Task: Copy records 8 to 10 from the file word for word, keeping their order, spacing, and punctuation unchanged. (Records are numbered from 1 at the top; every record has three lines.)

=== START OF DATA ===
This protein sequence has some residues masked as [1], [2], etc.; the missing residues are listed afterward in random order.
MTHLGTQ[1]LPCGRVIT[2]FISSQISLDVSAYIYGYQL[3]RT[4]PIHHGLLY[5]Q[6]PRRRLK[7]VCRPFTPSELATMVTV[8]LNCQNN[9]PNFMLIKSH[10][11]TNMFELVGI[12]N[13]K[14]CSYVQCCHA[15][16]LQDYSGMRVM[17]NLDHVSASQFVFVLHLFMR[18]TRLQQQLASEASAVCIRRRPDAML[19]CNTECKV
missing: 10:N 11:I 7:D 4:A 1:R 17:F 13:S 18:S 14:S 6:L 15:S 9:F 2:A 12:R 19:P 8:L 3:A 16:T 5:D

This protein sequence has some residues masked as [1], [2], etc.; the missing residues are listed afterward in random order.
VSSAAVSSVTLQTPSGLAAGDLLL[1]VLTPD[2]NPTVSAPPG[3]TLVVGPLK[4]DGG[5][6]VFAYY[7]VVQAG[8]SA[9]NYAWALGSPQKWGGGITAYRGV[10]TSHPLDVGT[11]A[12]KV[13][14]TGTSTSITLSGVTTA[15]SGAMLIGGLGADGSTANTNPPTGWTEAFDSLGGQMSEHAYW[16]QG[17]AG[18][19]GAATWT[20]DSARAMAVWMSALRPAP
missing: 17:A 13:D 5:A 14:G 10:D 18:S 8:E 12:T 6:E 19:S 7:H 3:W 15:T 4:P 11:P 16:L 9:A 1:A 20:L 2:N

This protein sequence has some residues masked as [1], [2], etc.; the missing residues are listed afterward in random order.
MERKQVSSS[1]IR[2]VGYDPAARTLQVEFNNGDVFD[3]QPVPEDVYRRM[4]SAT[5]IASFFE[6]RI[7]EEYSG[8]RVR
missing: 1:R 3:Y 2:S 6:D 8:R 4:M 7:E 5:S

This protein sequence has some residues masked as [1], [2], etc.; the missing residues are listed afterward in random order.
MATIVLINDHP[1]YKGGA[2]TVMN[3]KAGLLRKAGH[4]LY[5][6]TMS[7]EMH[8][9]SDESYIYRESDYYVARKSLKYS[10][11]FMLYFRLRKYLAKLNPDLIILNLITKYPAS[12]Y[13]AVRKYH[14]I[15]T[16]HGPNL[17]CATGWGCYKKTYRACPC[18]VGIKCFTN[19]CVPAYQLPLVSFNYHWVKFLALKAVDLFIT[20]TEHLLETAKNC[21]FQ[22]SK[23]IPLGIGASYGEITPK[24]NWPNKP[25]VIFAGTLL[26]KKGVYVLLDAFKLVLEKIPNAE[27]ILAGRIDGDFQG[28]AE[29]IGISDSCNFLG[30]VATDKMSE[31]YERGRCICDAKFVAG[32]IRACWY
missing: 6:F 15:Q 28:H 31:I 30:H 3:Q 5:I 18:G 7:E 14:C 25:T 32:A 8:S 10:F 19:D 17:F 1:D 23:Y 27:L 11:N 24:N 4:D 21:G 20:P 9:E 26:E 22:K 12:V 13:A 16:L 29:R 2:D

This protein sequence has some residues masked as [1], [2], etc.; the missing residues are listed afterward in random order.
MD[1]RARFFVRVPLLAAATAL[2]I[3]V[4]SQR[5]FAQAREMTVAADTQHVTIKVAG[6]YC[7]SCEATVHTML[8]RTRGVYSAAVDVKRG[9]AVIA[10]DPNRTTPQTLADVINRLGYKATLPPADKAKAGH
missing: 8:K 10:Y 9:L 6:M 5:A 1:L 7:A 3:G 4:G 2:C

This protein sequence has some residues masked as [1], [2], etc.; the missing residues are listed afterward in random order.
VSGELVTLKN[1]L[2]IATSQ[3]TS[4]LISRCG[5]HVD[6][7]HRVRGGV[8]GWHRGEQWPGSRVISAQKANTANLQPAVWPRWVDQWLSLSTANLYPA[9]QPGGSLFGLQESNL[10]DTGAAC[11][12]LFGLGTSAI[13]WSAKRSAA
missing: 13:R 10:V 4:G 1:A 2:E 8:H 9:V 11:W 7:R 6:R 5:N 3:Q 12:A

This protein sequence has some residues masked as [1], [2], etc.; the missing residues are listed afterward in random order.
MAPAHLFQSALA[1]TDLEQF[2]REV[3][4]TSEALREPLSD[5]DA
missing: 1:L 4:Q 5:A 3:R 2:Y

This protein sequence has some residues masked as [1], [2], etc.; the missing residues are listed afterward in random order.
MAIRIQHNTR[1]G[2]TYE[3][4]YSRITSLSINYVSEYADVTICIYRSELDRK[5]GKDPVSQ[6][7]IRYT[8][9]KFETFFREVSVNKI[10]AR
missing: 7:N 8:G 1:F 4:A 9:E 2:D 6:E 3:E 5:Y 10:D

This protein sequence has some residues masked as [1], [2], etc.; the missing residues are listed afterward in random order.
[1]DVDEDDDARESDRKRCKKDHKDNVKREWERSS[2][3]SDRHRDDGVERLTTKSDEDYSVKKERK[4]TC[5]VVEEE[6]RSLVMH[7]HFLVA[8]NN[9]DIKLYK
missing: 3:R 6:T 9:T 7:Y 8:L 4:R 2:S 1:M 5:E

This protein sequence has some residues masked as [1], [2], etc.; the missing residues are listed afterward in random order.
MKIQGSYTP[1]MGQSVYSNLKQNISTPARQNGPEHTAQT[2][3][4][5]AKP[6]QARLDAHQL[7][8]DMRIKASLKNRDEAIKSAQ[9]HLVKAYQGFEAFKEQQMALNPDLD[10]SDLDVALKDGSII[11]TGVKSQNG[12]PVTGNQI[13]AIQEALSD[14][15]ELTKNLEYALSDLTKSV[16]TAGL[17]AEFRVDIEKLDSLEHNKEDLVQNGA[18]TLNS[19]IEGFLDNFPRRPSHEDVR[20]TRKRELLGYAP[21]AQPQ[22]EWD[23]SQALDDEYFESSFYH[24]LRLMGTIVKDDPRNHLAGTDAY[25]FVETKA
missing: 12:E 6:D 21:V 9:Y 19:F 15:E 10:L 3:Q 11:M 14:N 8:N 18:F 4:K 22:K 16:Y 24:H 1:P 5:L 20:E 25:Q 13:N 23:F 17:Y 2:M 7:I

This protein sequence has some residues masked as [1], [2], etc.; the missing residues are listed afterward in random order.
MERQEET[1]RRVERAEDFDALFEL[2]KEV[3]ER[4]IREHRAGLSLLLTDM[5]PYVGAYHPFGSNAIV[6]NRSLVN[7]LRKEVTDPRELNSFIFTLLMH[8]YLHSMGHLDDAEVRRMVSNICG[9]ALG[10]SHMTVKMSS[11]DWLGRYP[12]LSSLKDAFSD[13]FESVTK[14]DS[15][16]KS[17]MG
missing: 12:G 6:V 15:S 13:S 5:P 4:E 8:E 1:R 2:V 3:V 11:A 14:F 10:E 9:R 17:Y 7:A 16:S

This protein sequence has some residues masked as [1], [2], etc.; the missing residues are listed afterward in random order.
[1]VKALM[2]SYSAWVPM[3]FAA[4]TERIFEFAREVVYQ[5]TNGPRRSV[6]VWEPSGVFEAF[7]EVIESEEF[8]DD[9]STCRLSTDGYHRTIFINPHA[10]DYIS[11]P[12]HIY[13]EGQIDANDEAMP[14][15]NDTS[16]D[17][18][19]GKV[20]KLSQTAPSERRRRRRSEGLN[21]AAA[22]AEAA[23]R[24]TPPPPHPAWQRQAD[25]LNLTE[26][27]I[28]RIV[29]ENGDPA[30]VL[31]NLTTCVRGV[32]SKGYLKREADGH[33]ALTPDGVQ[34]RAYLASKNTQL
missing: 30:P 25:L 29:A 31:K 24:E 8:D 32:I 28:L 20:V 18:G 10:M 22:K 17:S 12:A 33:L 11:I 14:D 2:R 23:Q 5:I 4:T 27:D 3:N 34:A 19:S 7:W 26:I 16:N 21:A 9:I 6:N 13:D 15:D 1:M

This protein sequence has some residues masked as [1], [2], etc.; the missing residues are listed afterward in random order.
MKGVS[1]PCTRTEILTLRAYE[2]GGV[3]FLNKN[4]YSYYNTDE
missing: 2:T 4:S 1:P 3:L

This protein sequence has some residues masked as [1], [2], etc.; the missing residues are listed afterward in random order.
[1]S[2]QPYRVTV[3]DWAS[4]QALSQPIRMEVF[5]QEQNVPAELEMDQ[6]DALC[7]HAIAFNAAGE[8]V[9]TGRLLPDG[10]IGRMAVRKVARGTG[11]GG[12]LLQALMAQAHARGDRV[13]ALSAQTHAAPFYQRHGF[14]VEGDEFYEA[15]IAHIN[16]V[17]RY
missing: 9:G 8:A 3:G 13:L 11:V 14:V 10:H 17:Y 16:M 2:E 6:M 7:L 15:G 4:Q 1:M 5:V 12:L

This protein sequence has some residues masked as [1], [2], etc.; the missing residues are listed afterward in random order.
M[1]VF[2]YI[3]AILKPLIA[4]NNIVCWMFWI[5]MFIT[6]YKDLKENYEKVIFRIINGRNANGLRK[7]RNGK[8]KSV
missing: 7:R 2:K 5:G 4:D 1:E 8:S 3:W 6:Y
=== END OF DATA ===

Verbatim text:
This protein sequence has some residues masked as [1], [2], etc.; the missing residues are listed afterward in random order.
MAIRIQHNTR[1]G[2]TYE[3][4]YSRITSLSINYVSEYADVTICIYRSELDRK[5]GKDPVSQ[6][7]IRYT[8][9]KFETFFREVSVNKI[10]AR
missing: 7:N 8:G 1:F 4:A 9:E 2:D 6:E 3:E 5:Y 10:D

This protein sequence has some residues masked as [1], [2], etc.; the missing residues are listed afterward in random order.
[1]DVDEDDDARESDRKRCKKDHKDNVKREWERSS[2][3]SDRHRDDGVERLTTKSDEDYSVKKERK[4]TC[5]VVEEE[6]RSLVMH[7]HFLVA[8]NN[9]DIKLYK
missing: 3:R 6:T 9:T 7:Y 8:L 4:R 2:S 1:M 5:E

This protein sequence has some residues masked as [1], [2], etc.; the missing residues are listed afterward in random order.
MKIQGSYTP[1]MGQSVYSNLKQNISTPARQNGPEHTAQT[2][3][4][5]AKP[6]QARLDAHQL[7][8]DMRIKASLKNRDEAIKSAQ[9]HLVKAYQGFEAFKEQQMALNPDLD[10]SDLDVALKDGSII[11]TGVKSQNG[12]PVTGNQI[13]AIQEALSD[14][15]ELTKNLEYALSDLTKSV[16]TAGL[17]AEFRVDIEKLDSLEHNKEDLVQNGA[18]TLNS[19]IEGFLDNFPRRPSHEDVR[20]TRKRELLGYAP[21]AQPQ[22]EWD[23]SQALDDEYFESSFYH[24]LRLMGTIVKDDPRNHLAGTDAY[25]FVETKA
missing: 12:E 6:D 21:V 9:Y 19:F 15:E 10:L 3:Q 11:M 14:N 8:N 18:F 4:K 22:K 16:Y 24:H 1:P 5:L 20:E 25:Q 13:N 23:F 17:Y 2:M 7:I